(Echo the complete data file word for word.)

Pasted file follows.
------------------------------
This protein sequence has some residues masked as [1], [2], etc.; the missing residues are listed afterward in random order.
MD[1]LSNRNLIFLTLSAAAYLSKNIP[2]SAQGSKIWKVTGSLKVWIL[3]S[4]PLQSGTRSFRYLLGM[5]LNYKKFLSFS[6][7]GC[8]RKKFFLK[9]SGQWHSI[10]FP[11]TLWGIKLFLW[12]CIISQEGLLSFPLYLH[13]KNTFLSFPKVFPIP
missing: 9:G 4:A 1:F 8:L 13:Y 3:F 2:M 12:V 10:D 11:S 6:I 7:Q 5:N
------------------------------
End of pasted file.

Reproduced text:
This protein sequence has some residues masked as [1], [2], etc.; the missing residues are listed afterward in random order.
MD[1]LSNRNLIFLTLSAAAYLSKNIP[2]SAQGSKIWKVTGSLKVWIL[3]S[4]PLQSGTRSFRYLLGM[5]LNYKKFLSFS[6][7]GC[8]RKKFFLK[9]SGQWHSI[10]FP[11]TLWGIKLFLW[12]CIISQEGLLSFPLYLH[13]KNTFLSFPKVFPIP
missing: 9:G 4:A 1:F 8:L 13:Y 3:F 2:M 12:V 10:D 11:S 6:I 7:Q 5:N